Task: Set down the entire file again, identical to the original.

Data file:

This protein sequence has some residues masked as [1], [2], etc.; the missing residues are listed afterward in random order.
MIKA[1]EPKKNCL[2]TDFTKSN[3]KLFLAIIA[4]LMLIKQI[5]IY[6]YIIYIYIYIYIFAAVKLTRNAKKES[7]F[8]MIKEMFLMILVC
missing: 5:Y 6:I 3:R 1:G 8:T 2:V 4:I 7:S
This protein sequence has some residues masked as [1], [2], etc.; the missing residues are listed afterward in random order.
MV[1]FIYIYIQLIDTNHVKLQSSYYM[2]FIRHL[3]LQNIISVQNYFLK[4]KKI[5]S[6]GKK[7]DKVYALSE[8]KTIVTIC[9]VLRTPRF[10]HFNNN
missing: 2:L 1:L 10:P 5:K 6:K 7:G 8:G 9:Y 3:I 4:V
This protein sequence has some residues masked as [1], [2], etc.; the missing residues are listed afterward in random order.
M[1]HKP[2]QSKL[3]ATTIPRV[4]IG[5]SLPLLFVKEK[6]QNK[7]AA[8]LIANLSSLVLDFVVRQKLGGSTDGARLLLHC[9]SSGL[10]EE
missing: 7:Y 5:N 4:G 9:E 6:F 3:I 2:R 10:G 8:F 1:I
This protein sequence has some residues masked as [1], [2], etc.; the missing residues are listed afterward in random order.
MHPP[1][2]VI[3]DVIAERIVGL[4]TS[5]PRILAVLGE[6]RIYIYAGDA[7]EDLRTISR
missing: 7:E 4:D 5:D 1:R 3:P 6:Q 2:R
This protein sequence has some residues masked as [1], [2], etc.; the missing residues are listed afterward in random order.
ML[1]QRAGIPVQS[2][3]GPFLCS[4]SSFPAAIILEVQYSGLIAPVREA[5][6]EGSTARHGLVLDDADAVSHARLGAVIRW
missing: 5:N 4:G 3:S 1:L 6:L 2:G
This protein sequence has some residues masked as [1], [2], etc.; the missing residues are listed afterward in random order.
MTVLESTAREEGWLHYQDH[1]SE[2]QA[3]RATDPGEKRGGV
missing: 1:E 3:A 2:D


This protein sequence has some residues masked as [1], [2], etc.; the missing residues are listed afterward in random order.
MIKA[1]EPKKNCL[2]TDFTKSN[3]KLFLAIIA[4]LMLIKQI[5]IY[6]YIIYIYIYIYIFAAVKLTRNAKKES[7]F[8]MIKEMFLMILVC
missing: 5:Y 6:I 3:R 1:G 8:T 2:V 4:I 7:S
This protein sequence has some residues masked as [1], [2], etc.; the missing residues are listed afterward in random order.
MV[1]FIYIYIQLIDTNHVKLQSSYYM[2]FIRHL[3]LQNIISVQNYFLK[4]KKI[5]S[6]GKK[7]DKVYALSE[8]KTIVTIC[9]VLRTPRF[10]HFNNN
missing: 2:L 1:L 10:P 5:K 6:K 7:G 8:G 9:Y 3:I 4:V
This protein sequence has some residues masked as [1], [2], etc.; the missing residues are listed afterward in random order.
M[1]HKP[2]QSKL[3]ATTIPRV[4]IG[5]SLPLLFVKEK[6]QNK[7]AA[8]LIANLSSLVLDFVVRQKLGGSTDGARLLLHC[9]SSGL[10]EE
missing: 7:Y 5:N 4:G 9:E 6:F 3:I 2:R 10:G 8:F 1:I
This protein sequence has some residues masked as [1], [2], etc.; the missing residues are listed afterward in random order.
MHPP[1][2]VI[3]DVIAERIVGL[4]TS[5]PRILAVLGE[6]RIYIYAGDA[7]EDLRTISR
missing: 7:E 4:D 5:D 1:R 3:P 6:Q 2:R
This protein sequence has some residues masked as [1], [2], etc.; the missing residues are listed afterward in random order.
ML[1]QRAGIPVQS[2][3]GPFLCS[4]SSFPAAIILEVQYSGLIAPVREA[5][6]EGSTARHGLVLDDADAVSHARLGAVIRW
missing: 5:N 4:G 3:S 1:L 6:L 2:G
This protein sequence has some residues masked as [1], [2], etc.; the missing residues are listed afterward in random order.
MTVLESTAREEGWLHYQDH[1]SE[2]QA[3]RATDPGEKRGGV
missing: 1:E 3:A 2:D